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Soutner v. Covidien, LP

United States District Court, M.D. Pennsylvania

August 13, 2019

COVIDIEN, LP, Defendant


          Kane Judge.

         Before the Court is Defendant Covidien, LP (“Defendant”)'s motion to dismiss Plaintiffs Ronald Soutner and Janelle Soutner's (“Plaintiffs”) second amended complaint (Doc. No. 24), pursuant to Federal Rule of Civil Procedure 12(b)(6) (Doc. No. 25). For the reasons provided herein, the Court will grant Defendant's motion.

         I. BACKGROUND[1]

         Defendant is a Delaware limited partnership headquartered in Mansfield, Massachusetts, engaged in the design, manufacture, and sale of medical devices, including various surgical meshes. (Doc. No. 24 ¶¶ 3-5.) One such mesh, Parietex ProGrip Mesh, used in hernia repair surgeries, was implanted in Plaintiff Ronald Soutner (“Soutner”) during a surgical procedure on December 20, 2011, and is the subject of the instant action. (Id. ¶ 4.)

         Hernias are caused by the “penetration of fatty tissue, intestine, or organs through a weakened or compromised location in muscle of [sic] connective tissue.” (Id. ¶ 13.) As stated in the second amended complaint, hernia repairs are “common surgeries” - they are performed in the United States more than one million times each year - and inguinal hernia repairs make up approximately 80% of those procedures. (Id. ¶ 17.) Surgical mesh, including Defendant's Parietex ProGrip Mesh, is used during hernia repair surgeries to “strengthen the repair.” (Id. ¶ 19.) Defendant's Parietex ProGrip Mesh is intended for permanent implantation in a patient's body. (Id. ¶ 6.)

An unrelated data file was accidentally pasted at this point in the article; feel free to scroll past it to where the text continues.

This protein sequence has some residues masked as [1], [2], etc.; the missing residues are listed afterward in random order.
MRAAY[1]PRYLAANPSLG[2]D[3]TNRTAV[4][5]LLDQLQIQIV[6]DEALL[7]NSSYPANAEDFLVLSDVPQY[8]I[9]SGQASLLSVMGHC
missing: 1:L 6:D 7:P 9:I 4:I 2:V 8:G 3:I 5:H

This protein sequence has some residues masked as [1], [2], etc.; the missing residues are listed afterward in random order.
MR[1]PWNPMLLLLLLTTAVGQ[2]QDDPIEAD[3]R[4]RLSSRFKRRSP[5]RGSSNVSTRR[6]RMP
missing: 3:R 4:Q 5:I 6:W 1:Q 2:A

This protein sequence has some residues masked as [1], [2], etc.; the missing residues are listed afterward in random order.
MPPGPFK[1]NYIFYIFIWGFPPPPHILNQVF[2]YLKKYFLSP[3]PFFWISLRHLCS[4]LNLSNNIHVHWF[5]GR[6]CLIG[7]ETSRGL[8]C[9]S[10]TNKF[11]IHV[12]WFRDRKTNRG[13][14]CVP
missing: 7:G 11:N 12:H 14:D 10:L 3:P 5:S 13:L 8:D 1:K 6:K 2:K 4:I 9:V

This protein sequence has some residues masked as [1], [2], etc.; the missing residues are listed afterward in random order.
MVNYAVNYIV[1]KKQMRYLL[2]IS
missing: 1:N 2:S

According to Plaintiffs, unlike most hernia mesh products, which are polypropylene based, Defendant's Parietex ProGrip Mesh is made of monofilament polyester, which Plaintiffs allege is “flimsy” compared to polypropylene. (Id. ¶¶ 31, 42.) Plaintiffs aver that, as a result, surgeons reported difficulty in handling Defendant's Parietex ProGrip Mesh during hernia repair surgeries. (Id. ¶ 43.) Plaintiffs state that to remedy this issue, Defendant added a layer of collagen to the Parietex ProGrip Mesh, which was intended to make the mesh easier to handle during surgeries. (Id. ¶ 44.) In addition, Plaintiffs allege that Defendant attached micro-grips to the Parietex ProGrip Mesh to prevent the mesh from tearing. (Id. ¶¶ 46-47.) Plaintiffs further aver that the micro-grips have caused patients who have been implanted with the Parietex ProGrip Mesh to experience “debilitating pain” due to the Parietex ProGrip Mesh “contracting and pulling on all of the tissues and nerves upon which it is attached.” (Id. ¶ 48.)